If you are not in Vang Vieng to tube, you are most likely there to climb some of the highest and most challenging crags in the region. Having done a bit of indoor climbing last year I was keen to get out onto some real rock and see what I could do. Having done nothing physical since the trek in Chiang Mai, a bit of physical activity was also well overdue! Signs all throughout the town advertise climbing adventures ranging from half day to 3 day lead climbing courses. Not really looking into the different companies we just asked a travel agent for a day’s climbing the following day we ended up in a surprisingly excellent situation.
The size of the group as it turned out was just Trav, myself and an Australian teacher who had spent a year or so in the town and was climbing with us because he knew the guides and needed a belay partner. So really it turned out to be us and three guides (the teacher and two Laotians) The day started with being picked up in town and taken to the shop front where we had our gear fitted and bagged up for the journey. To be honest, I was a little bit worried about the quality of the gear being in country with no where near the same quality standards that we have back home. Luckily, besides a slight laceration in one of the shoes, it all seemed to be in good nick as far as my untrained eyes could tell. Following that the five of us climbed in the back of a tuk tuk heading for the mountains but not before stopping at a local market where our guides took us through and picked out various items for lunch. While they were choosing food I was lucky enough to walk around and get a taste of some of the different curry pastes and sweets that were for sale. None of which I could give you a name or describe for you now, except for two of the sweets: One was like a rice bubble biscuit (very tasty) and the other was described to me as a pork crackling crisp that I wasn’t to fond of.
Returning to the tuk tuk we headed for the river where we would disembark and carry our gear the rest of the way. It was about a 25 minute walk from where we were dropped at the river to the climbing area and navigated our way across rickety bridges and farms. The walk itself was even a highlight as we saw part of the countryside and village that escapes most tourists. Chickens and pigs were roaming free in the village and as we made it through those and into the rice fields, dry and waiting for the first rain of the season we were charged by some bulls! Getting charged by a bull is definitely enough to pull yourself out of a hangover and get the heart pumping for the day ahead. Finally we passed a few bamboo huts and banana plantations before we arrived at our destination.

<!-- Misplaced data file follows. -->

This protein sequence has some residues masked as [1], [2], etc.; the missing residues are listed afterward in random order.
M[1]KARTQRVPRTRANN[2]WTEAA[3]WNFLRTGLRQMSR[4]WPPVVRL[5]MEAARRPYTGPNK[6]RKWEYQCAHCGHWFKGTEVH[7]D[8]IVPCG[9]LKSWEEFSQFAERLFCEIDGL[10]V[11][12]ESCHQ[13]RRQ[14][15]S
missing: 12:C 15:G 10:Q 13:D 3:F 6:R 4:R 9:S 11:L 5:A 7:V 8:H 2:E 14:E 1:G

Having arrived at the main climbing area we walked past far larger groups of 10 – 15 and ventured further through some tight crevices into a much more remote climbing area. It was here we spent the morning learning basic climbing knots and climbing cliffs up to 18m high. Forearms and fingers feeling tight we broke and had lunch by the river before spending another few hours scaling heights of up to 22m. Now I’m no lover of heights. At all. I wasn’t even game to swing off any of the bar swings irrespective of how drunk I was. However, there is just such an awesome feeling you get after reaching the top of the cliff that it takes any fear away. That is, until you look down and think ‘holy sh*t this is high’. Climbing in Vang Vieng was easily one of my favorite experiences so far on the trip and I’m definitely hoping to spend a few more days climbing elsewhere on this trip. The only question is.. where?
Returning back to the guest house in the evening we were met by a very inebriated Mitchy and Selke after spending a second day tubing. Needless to say, Trav and I went out and played catchup. Nightlife in a Vang Vieng varies depending on how early, (or late) it is into your drinking session. Restaurants are filled with tubers laughing and retelling their stories sitting alongside others who look like they are about to pass out watching episodes of ‘Friends’ and ‘Family Guy’. I was fortunate enough to play both of those roles on various occasions. These restaurants looping tv shows are so comfortable and easy to chill out in that you can so easily lose a day, or three just laying back with a fruit shake.
As for a club scene, there are only a few that line the main road. Q-Bar, in all its neon paint and black light craziness is usually where a big night will end but other bars such as ‘Bucket Bar’ provide some good times. Drugs are readily available for those so inclined and even a few bars have ‘Happy Menu’s’ containing marijuana through to opium even though drugs are illegal in Laos. Be warned however as we were told of backpackers who were caught and fined (blackmailed) by police for even smoking weed on their own balconies. That being said, a certain level of common sense should really be applied and if you think you think you’re hardcore enough to walk the streets with your mushy shake or huge joint then you cant be too upset if you get caught. Not having the standard late night fare of kebabs and pizza to indulge on, a late night in Vang Vieng will likely end hanging around a pancake or baguette stall – both of which are amazing. My personal favorite: BBQ chicken strips with salad, tomato sweet chili and mayonnaise.
From Vang Vieng we headed south to the capital of Vientiane as we worked out way to Phuket. Not the usual place to go after spending time in Laos I know, but there was good reason! Spending only a few days in Vientiane and my least favorite city (so far) Udon Thani, I’ll write about it in the coming days.